So you have visited Cape Town and spent time on the Peninsula and at V&A Waterfront. You have seen the view from the top of Table Mountain and sampled the city life along Long Street. If you are like most tourists, your next stop will be Hermanus for whales and sharks or travel on further to the start of the renowned Garden Route.
The N2 is the fastest route out of Cape Town, as it winds through the Houwhoek Pass and past the wine farms of the Elgin Valley. Few people have any time to stop here, even for a toilet break, as the journey along the Cape coastline is only just beginning. It is a great shame and even more so since the unique Green Mountain Trail opened up in this area in 2009.
I was fortunate enough to be invited to sample the trail recently and, despite some wet weather, was delighted to have discovered this unique activity. The trail is a collaboration between various accommodation owners, local guides and the regions wine farms. The combination of guided trails through spectacular mountain scenery and evening wine tastings with local winemakers works perfectly. What makes the trail even more interesting is the excellent conservation and community involvement that is implemented along each stage of the route.
Green Mountain Trail is approx 60 km in length and is covered over a four day period. Slack packing is the order of the day with your main luggage transported between overnight accommodations, whilst you only need to carry a day pack. It is fully guided with local experts on the fynbos, birds and wine industry available to answer any question you may have. We saw leopard tracks almost every day and numerous small bucks darting away ahead of us indicating that the hills are very much alive with wildlife.
It all starts at Porcupine Hills Guestfarm in the Groenlandberg conservancy about an hours drive from Cape Town. Before booking you will be asked for the height of your waist from the ground in walking shoes. It is possibly the strangest request I have seen made on a booking form, but it all becomes clear on the first evening. Everyone is presented with a walking pole made by a local craftsman from cleared alien vegetation and this will become your trusted companion for the next few days. It is the first sign that conservation measures are taken very seriously on this route.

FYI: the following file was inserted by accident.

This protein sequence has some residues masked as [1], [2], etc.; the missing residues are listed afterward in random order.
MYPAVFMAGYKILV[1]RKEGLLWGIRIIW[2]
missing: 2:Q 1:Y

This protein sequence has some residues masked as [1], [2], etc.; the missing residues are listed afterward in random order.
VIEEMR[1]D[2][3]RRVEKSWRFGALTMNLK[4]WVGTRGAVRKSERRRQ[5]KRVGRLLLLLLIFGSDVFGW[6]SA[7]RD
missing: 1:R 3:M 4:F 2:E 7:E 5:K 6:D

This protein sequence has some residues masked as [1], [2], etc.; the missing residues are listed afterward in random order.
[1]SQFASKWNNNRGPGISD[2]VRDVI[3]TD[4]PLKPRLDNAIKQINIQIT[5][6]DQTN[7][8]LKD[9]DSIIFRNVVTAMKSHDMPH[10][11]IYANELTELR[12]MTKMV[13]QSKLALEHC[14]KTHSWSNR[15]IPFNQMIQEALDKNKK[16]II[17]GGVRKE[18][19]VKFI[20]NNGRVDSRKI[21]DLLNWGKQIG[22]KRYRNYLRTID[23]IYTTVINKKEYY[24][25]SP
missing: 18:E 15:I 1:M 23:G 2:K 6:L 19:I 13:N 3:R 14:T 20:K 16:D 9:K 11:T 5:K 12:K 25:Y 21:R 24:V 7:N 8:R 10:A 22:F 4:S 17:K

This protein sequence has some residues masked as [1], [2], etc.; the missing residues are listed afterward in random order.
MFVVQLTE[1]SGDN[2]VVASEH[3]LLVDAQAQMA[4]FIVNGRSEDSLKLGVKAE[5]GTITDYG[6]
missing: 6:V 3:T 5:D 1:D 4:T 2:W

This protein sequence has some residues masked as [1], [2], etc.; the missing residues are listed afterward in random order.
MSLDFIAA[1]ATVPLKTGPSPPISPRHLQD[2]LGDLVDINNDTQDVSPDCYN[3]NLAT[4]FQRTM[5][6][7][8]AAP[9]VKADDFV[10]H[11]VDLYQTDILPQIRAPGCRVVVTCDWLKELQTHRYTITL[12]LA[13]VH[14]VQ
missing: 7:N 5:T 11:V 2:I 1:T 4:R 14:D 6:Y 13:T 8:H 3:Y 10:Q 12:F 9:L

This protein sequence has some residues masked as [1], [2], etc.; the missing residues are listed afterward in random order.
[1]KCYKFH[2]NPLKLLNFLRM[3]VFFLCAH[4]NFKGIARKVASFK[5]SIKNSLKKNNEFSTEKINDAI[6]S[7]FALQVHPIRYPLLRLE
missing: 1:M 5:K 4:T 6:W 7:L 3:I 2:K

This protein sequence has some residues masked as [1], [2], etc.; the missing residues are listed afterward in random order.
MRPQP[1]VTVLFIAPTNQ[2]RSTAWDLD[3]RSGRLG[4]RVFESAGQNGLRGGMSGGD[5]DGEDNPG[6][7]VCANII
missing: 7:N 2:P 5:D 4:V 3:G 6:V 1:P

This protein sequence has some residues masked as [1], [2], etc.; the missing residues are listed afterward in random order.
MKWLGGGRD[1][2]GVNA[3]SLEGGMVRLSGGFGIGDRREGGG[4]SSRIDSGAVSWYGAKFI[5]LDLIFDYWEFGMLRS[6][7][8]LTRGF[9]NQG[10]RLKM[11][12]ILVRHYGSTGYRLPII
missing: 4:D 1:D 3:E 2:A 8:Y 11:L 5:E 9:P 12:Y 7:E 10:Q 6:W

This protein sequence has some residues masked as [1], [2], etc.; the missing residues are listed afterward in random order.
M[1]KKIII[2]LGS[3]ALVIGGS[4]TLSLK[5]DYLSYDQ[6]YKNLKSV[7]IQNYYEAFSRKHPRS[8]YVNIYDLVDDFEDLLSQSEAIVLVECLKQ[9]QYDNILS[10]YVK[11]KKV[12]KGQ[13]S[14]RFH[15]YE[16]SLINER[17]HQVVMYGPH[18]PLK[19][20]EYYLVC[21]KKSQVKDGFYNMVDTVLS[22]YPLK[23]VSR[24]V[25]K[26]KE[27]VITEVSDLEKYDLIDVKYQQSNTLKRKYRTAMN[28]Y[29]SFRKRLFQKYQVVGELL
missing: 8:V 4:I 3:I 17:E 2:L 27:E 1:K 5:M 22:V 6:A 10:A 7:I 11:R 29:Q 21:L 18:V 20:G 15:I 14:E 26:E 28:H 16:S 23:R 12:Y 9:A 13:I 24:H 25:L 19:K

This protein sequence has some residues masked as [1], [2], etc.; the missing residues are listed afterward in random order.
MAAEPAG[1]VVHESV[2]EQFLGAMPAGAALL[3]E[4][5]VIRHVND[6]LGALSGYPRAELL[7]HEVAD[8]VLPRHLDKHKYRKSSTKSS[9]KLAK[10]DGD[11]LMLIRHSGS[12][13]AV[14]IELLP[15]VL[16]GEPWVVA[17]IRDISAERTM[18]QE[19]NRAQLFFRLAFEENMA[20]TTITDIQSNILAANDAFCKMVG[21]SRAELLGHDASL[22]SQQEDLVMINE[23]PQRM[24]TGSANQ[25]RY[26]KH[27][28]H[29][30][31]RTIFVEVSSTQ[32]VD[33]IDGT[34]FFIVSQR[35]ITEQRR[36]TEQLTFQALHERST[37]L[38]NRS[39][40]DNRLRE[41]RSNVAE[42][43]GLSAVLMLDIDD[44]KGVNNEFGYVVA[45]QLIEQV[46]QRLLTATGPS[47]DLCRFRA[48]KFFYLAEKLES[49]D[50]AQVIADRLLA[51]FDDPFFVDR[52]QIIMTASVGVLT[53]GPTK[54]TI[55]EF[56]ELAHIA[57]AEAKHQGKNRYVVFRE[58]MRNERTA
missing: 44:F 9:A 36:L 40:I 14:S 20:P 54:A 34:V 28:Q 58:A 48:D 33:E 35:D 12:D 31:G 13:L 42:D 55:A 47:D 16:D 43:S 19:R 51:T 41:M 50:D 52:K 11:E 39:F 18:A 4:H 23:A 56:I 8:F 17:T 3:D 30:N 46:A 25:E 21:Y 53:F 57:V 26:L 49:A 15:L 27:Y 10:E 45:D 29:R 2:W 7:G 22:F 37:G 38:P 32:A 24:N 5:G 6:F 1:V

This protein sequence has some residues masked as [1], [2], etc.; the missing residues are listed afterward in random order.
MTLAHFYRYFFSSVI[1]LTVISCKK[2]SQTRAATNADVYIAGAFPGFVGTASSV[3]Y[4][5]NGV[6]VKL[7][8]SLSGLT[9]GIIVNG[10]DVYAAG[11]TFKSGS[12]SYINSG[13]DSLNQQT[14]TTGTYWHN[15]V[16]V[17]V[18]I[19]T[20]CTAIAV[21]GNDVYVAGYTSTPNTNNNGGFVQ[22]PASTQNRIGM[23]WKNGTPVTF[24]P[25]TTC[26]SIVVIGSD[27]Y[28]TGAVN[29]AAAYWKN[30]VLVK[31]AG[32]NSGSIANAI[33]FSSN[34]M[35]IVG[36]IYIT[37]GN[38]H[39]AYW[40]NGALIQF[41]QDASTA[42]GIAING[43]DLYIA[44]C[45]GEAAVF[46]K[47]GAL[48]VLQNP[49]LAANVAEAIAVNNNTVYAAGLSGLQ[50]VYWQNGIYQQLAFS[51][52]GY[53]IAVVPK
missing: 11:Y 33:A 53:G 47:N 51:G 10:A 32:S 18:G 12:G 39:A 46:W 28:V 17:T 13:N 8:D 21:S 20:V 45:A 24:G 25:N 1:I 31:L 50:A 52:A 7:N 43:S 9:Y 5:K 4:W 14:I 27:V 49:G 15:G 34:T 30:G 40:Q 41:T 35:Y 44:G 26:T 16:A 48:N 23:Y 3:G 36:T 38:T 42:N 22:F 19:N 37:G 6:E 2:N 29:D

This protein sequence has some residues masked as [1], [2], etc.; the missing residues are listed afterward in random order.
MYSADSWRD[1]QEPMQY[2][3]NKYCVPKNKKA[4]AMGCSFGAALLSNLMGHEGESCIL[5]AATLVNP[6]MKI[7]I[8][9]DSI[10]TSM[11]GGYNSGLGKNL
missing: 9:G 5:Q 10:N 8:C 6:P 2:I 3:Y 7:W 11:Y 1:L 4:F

The first couple of days are all about the views which open up as you trek around Groenlandberg. At the summit you can see the Western Cape laid out before you with views from Cape Point to Gansbaai and the winelands mountains at your back. The end of the route is all about the fynbos covered valleys and you may never meet a more knowledgeable guide than Gerald who will take you on to the final stage of the walk to Beaumont Wines in Botrivier. From fynbos and its relationship to fire to the tales of how early travelers hauled their wagons up the narrow Houwhoek pass, he will keep you entertained and informed all day long.
Wine is a crucial feature of the trail and there are numerous opportunities for tasting as well as eating the tremendous picnic lunches provided by Oak Valley. All the wine farms are part of the Biodiversity & Wine Initiative, which implements best practice in biodiversity management in their day to day operation. At Paul Cluver, where the third day culminates, 10% of land is given over to game rearing for Cape Nature and you will likely see Ostrich, Eland and Bontebok grazing. It was here that Paul was informed that the estate discovered Bontebok were perfect for grazing between vines and keeping weeds under control. Previously they had tried cattle but they were too clumsy and damaged the delicate vines. The elegant Bontebok were a perfect solution meaning the estate has now reduced its dependency on herbicide application.
You will depart from the final nights stay at Wildekrans Country House both informed and invigorated, but also delighted that you did not just rush on by with all the other vehicles along the N2. It is still only an hour back to Cape Town or on to Hermanus, so there is plenty of time left in your trip to discover the traditional tourist hot spots of the Western Cape. You will appreciate them all the more having spent some time in the solitude of the hills and Winelands, which are the real rural heartland of this fabulous part of the world.